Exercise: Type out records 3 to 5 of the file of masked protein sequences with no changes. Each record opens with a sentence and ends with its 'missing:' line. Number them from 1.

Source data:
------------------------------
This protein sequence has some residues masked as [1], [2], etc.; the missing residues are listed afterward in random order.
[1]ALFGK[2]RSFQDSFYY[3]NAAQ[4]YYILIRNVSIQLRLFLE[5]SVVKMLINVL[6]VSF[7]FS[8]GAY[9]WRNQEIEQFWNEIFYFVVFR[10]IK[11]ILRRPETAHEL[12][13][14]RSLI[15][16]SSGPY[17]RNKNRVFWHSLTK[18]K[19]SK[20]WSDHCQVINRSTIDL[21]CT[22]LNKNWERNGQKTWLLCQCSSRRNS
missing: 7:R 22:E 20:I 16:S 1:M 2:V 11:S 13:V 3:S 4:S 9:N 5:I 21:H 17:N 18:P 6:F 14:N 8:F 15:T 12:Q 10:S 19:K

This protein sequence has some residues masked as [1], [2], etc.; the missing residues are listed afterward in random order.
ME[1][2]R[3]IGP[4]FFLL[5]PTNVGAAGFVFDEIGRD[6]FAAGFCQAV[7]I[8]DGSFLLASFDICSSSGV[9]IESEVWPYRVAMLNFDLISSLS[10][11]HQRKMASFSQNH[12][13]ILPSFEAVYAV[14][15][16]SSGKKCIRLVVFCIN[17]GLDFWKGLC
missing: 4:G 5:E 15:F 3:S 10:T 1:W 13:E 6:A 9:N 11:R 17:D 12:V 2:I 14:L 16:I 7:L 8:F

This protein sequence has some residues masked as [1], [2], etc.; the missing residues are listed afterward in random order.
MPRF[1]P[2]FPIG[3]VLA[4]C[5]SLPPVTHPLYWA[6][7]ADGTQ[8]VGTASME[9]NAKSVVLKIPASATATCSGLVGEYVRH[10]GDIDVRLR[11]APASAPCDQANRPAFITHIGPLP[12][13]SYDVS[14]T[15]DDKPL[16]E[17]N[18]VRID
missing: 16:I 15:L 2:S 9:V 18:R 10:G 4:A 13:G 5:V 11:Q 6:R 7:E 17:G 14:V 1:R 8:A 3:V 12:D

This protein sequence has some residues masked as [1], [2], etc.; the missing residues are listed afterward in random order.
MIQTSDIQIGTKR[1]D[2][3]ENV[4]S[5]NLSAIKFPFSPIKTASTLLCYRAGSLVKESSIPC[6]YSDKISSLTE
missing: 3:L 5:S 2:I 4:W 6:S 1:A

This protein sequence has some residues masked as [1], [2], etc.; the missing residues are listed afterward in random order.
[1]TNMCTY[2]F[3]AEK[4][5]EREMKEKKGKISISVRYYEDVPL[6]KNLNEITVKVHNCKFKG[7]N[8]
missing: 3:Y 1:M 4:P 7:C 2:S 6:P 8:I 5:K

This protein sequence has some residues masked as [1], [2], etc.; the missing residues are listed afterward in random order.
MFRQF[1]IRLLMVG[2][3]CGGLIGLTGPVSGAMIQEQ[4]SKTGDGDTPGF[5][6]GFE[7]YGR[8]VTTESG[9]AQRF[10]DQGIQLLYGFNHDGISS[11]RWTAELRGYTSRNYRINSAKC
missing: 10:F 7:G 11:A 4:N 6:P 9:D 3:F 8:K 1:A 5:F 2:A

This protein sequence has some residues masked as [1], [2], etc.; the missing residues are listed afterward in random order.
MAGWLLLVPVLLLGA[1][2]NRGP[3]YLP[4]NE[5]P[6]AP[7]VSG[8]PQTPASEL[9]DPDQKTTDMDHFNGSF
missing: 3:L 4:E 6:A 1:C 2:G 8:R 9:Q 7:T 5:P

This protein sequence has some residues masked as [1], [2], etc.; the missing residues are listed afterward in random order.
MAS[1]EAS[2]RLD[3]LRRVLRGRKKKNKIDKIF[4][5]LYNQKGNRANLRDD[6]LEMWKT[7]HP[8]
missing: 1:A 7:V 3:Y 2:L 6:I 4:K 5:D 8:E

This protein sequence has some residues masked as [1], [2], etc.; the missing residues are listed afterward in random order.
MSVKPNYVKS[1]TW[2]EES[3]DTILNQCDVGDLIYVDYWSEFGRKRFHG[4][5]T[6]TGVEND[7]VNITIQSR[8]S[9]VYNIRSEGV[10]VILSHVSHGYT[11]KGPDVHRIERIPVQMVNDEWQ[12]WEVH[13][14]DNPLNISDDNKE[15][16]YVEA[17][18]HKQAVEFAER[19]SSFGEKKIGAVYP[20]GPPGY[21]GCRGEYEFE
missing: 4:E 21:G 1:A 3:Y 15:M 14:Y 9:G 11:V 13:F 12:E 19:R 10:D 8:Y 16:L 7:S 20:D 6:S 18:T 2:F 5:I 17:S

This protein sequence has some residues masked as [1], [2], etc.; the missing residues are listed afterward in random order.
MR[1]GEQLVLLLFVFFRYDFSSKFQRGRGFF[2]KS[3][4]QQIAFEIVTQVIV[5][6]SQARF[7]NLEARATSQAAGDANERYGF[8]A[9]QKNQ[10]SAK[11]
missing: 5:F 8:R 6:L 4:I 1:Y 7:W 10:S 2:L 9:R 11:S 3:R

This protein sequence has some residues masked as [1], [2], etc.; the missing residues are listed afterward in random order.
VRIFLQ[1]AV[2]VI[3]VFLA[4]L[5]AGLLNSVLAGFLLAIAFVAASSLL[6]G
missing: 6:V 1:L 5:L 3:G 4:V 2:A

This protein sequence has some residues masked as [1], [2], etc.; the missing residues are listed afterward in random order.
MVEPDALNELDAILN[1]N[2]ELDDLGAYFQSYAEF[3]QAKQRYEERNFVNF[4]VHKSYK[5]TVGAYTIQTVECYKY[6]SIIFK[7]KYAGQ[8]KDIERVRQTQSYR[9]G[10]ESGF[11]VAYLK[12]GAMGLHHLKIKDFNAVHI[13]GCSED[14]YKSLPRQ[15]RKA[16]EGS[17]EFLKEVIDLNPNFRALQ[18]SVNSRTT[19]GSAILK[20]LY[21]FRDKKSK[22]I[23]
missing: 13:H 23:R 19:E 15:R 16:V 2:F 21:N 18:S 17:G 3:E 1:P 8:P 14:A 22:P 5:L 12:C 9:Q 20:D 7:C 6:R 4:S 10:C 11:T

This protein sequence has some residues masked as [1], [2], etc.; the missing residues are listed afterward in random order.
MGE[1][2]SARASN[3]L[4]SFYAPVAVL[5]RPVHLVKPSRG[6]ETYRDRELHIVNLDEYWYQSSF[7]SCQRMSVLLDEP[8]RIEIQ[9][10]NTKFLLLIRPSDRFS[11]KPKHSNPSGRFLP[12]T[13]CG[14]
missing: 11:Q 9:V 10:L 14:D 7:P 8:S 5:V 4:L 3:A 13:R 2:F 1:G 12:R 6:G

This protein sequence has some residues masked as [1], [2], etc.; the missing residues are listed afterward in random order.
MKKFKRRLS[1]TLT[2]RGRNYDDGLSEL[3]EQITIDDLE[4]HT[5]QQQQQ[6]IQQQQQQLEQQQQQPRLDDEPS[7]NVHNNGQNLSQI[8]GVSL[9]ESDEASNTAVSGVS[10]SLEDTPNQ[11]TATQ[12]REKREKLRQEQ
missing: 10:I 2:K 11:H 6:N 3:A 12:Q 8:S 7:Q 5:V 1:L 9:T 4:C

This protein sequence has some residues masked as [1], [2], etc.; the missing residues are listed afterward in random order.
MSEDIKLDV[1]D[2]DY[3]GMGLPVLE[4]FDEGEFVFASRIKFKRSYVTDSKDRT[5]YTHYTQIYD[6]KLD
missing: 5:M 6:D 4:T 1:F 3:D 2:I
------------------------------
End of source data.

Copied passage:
This protein sequence has some residues masked as [1], [2], etc.; the missing residues are listed afterward in random order.
MPRF[1]P[2]FPIG[3]VLA[4]C[5]SLPPVTHPLYWA[6][7]ADGTQ[8]VGTASME[9]NAKSVVLKIPASATATCSGLVGEYVRH[10]GDIDVRLR[11]APASAPCDQANRPAFITHIGPLP[12][13]SYDVS[14]T[15]DDKPL[16]E[17]N[18]VRID
missing: 16:I 15:L 2:S 9:V 18:R 10:G 4:A 13:G 5:V 11:Q 6:R 7:E 17:G 14:V 1:R 8:A 3:V 12:D

This protein sequence has some residues masked as [1], [2], etc.; the missing residues are listed afterward in random order.
MIQTSDIQIGTKR[1]D[2][3]ENV[4]S[5]NLSAIKFPFSPIKTASTLLCYRAGSLVKESSIPC[6]YSDKISSLTE
missing: 3:L 5:S 2:I 4:W 6:S 1:A

This protein sequence has some residues masked as [1], [2], etc.; the missing residues are listed afterward in random order.
[1]TNMCTY[2]F[3]AEK[4][5]EREMKEKKGKISISVRYYEDVPL[6]KNLNEITVKVHNCKFKG[7]N[8]
missing: 3:Y 1:M 4:P 7:C 2:S 6:P 8:I 5:K